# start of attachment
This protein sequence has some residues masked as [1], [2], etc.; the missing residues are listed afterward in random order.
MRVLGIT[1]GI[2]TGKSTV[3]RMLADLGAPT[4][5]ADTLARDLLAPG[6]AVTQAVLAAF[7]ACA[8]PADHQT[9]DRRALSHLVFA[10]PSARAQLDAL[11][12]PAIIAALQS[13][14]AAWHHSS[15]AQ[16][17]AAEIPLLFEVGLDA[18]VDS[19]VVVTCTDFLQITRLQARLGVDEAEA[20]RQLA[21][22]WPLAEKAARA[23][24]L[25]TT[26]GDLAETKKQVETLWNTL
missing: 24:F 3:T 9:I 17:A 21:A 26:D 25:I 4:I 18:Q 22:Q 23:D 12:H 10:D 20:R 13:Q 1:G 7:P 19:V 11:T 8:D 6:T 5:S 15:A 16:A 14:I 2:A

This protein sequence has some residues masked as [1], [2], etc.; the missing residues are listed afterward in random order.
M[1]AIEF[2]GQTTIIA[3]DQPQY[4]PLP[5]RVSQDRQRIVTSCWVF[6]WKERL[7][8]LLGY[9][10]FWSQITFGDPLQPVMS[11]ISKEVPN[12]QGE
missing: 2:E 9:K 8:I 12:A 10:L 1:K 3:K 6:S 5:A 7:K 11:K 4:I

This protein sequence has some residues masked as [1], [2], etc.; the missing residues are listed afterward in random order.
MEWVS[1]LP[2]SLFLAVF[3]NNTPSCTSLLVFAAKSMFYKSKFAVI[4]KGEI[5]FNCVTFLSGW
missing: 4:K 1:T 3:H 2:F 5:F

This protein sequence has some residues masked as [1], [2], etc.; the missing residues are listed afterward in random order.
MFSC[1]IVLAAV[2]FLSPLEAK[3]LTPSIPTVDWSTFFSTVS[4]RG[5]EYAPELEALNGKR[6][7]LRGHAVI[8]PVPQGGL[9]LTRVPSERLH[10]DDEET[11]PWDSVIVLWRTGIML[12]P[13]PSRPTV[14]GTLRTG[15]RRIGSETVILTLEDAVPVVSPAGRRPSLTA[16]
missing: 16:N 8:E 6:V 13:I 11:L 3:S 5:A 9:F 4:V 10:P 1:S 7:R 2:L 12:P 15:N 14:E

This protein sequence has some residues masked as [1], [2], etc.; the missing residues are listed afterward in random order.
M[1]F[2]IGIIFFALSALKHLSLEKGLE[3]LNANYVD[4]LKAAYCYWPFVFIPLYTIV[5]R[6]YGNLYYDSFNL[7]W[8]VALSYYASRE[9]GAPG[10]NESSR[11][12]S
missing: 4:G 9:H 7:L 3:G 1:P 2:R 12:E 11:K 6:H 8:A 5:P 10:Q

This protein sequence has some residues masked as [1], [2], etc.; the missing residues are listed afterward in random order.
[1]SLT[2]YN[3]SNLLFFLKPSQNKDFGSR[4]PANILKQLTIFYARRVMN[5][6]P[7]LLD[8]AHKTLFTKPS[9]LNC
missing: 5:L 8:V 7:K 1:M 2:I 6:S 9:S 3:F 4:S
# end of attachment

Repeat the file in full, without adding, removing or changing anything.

This protein sequence has some residues masked as [1], [2], etc.; the missing residues are listed afterward in random order.
MRVLGIT[1]GI[2]TGKSTV[3]RMLADLGAPT[4][5]ADTLARDLLAPG[6]AVTQAVLAAF[7]ACA[8]PADHQT[9]DRRALSHLVFA[10]PSARAQLDAL[11][12]PAIIAALQS[13][14]AAWHHSS[15]AQ[16][17]AAEIPLLFEVGLDA[18]VDS[19]VVVTCTDFLQITRLQARLGVDEAEA[20]RQLA[21][22]WPLAEKAARA[23][24]L[25]TT[26]GDLAETKKQVETLWNTL
missing: 24:F 3:T 9:I 17:A 21:A 26:D 25:I 4:I 18:Q 22:Q 23:D 12:H 10:D 20:R 13:Q 1:G 7:P 19:V 11:T 8:D 6:T 5:S 15:A 16:A 14:I 2:A

This protein sequence has some residues masked as [1], [2], etc.; the missing residues are listed afterward in random order.
M[1]AIEF[2]GQTTIIA[3]DQPQY[4]PLP[5]RVSQDRQRIVTSCWVF[6]WKERL[7][8]LLGY[9][10]FWSQITFGDPLQPVMS[11]ISKEVPN[12]QGE
missing: 2:E 9:K 8:I 12:A 10:L 1:K 3:K 6:S 5:A 7:K 11:K 4:I

This protein sequence has some residues masked as [1], [2], etc.; the missing residues are listed afterward in random order.
MEWVS[1]LP[2]SLFLAVF[3]NNTPSCTSLLVFAAKSMFYKSKFAVI[4]KGEI[5]FNCVTFLSGW
missing: 4:K 1:T 3:H 2:F 5:F

This protein sequence has some residues masked as [1], [2], etc.; the missing residues are listed afterward in random order.
MFSC[1]IVLAAV[2]FLSPLEAK[3]LTPSIPTVDWSTFFSTVS[4]RG[5]EYAPELEALNGKR[6][7]LRGHAVI[8]PVPQGGL[9]LTRVPSERLH[10]DDEET[11]PWDSVIVLWRTGIML[12]P[13]PSRPTV[14]GTLRTG[15]RRIGSETVILTLEDAVPVVSPAGRRPSLTA[16]
missing: 16:N 8:E 6:V 13:I 11:L 3:S 5:A 9:F 4:V 10:P 1:S 7:R 2:L 12:P 15:N 14:E

This protein sequence has some residues masked as [1], [2], etc.; the missing residues are listed afterward in random order.
M[1]F[2]IGIIFFALSALKHLSLEKGLE[3]LNANYVD[4]LKAAYCYWPFVFIPLYTIV[5]R[6]YGNLYYDSFNL[7]W[8]VALSYYASRE[9]GAPG[10]NESSR[11][12]S
missing: 4:G 9:H 7:L 3:G 1:P 2:R 12:E 11:K 6:H 8:A 5:P 10:Q

This protein sequence has some residues masked as [1], [2], etc.; the missing residues are listed afterward in random order.
[1]SLT[2]YN[3]SNLLFFLKPSQNKDFGSR[4]PANILKQLTIFYARRVMN[5][6]P[7]LLD[8]AHKTLFTKPS[9]LNC
missing: 5:L 8:V 7:K 1:M 2:I 6:S 9:S 3:F 4:S